Despite persistent speculation to the contrary, Nico Rosberg has asserted that he 'would gladly remain' with Williams in Formula 1 in 2010, despite the former multiple world champions admitting to having made a succession of costly errors this year that have cost the young German valuable points.

Rosberg has thus far endured a season of two halves over the opening five races of 2009, topping the timing screens in eight of the 15 free practice sessions, never qualifying lower than ninth and on two occasions beginning from the first three rows - yet on race day he has invariably either slipped down the order or been out of luck, to the extent that the 23-year-old has a mere 4.5 points to his name heading to his 'home' grand prix in Monaco this weekend, with sixth place in the Melbourne curtain-raiser the 'highlight' to-date.

That has re-ignited talk within the paddock that the son of 1982 F1 World Champion Keke Rosberg will likely see through his threat to leave Williams - the team that gave him his debut in the top flight three years ago, but one that currently languishes a lowly eighth in the constructors' standings - should performances not live up to expectations this year.

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Rosberg was linked with a move to McLaren-Mercedes when he featured right at the top of the Woking-based outfit's shopping list to replace Fernando Alonso at the end of 2007, but he has remained fiercely loyal to privateers Williams throughout and, despite the early frustrations this year, insists that he is presently happy where he is.

"At the moment I would gladly remain with Williams," the inaugural GP2 Series Champion told Swiss publication Motorsport Aktuell. "If they continue to give me car like that (the Toyota-powered FW31), and maybe even a little bit better, then I would be happy if I could stay with Williams.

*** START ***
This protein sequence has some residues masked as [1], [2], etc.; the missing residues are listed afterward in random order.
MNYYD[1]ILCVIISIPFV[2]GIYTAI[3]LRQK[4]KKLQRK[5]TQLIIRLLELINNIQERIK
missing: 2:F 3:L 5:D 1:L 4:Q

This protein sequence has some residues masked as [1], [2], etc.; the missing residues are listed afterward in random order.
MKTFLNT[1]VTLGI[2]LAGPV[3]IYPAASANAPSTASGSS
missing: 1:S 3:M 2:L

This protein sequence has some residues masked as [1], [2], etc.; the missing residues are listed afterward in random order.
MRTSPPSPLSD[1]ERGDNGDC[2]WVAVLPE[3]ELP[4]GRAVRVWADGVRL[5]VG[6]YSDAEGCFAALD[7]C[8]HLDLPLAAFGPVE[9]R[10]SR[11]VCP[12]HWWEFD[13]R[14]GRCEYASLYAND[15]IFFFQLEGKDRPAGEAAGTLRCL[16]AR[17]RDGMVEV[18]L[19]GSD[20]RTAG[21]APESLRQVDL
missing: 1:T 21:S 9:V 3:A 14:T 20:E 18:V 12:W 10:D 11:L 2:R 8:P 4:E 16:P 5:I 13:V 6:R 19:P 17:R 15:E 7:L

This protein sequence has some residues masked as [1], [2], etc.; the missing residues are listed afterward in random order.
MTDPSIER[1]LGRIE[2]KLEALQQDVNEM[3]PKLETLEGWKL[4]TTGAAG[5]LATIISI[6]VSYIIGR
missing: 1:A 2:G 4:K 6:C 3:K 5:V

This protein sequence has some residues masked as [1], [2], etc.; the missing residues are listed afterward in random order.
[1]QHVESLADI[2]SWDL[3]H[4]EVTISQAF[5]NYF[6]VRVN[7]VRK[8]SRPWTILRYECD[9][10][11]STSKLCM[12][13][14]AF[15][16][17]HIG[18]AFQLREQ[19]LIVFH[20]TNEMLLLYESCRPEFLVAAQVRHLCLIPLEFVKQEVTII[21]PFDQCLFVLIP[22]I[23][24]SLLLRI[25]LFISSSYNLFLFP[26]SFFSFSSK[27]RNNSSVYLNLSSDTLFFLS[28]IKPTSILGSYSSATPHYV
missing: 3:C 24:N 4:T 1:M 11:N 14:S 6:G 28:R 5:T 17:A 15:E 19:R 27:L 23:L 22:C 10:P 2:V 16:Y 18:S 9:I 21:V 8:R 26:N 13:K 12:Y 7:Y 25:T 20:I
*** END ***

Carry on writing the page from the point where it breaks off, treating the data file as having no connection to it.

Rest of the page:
"It helps to have more money; however, it is not the decisive factor. With Williams, if the co-operation fits, we can win with our budget."

The Grove-based concern's esteemed director of engineering Patrick Head, meanwhile, has acknowledged that the 16-time world champions have on occasion been 'not clever' this season, but sought to brush off accusations that the team is deliberately showboating by running on low fuel in practice in order to grab attention when it knows it cannot do likewise in qualifying or the grand prix itself.

Though the practice performances have raised expectations beyond a level where they can reasonably be met, Head is adamant that the approach is the right one.

"We run two levels of fuel and we do our homework," the Englishman explained of Williams' Friday tactics, quoted on racer.com. "Usually, and particularly with Kazuki [Nakajima] because for him qualifying is very important, we'll run a new set of tyres on a lesser level of fuel - but we never run qualifying levels of fuel.

"Other people must be running race fuel all the time. For us it's not because we want to be at the top of the timesheets; we want to give the driver a feel for what his car's going to be like at that very important time when he's trying to get through Q1 and Q2. Maybe we have a different programme to other people, but it's not that we're trying to kid ourselves or anybody else."

As to the myriad issues that have blighted Williams' race day showings and led to the lack of solid results thus far in 2009 - largely failing to capitalise on the evident potential of what seems to be a tidy car - Head was characteristically forthright, unwilling to pass the buck and fully accepting that the team needs to get its act together fast.

"We had a pit-stop problem in Melbourne that lost Nico ten-to-twelve seconds," the 63-year-old underlined. "We almost certainly made a bad call on the pit wall with Nico in Shanghai, [when we] took him out of seventh and put him back in 19th - but then [Fernando] Alonso was just behind us when the safety car came in and Nico had vision problems that really he should have sorted out.

"His visor was running far too hot. That's one of those things that in winter testing when it's p***ing with rain outside the driver should make sure that his visor cleaning process is working well, but by pulling him out of seventh and putting him back in 19th you're putting him into a bigger ball of spray, so it was probably not a clever move."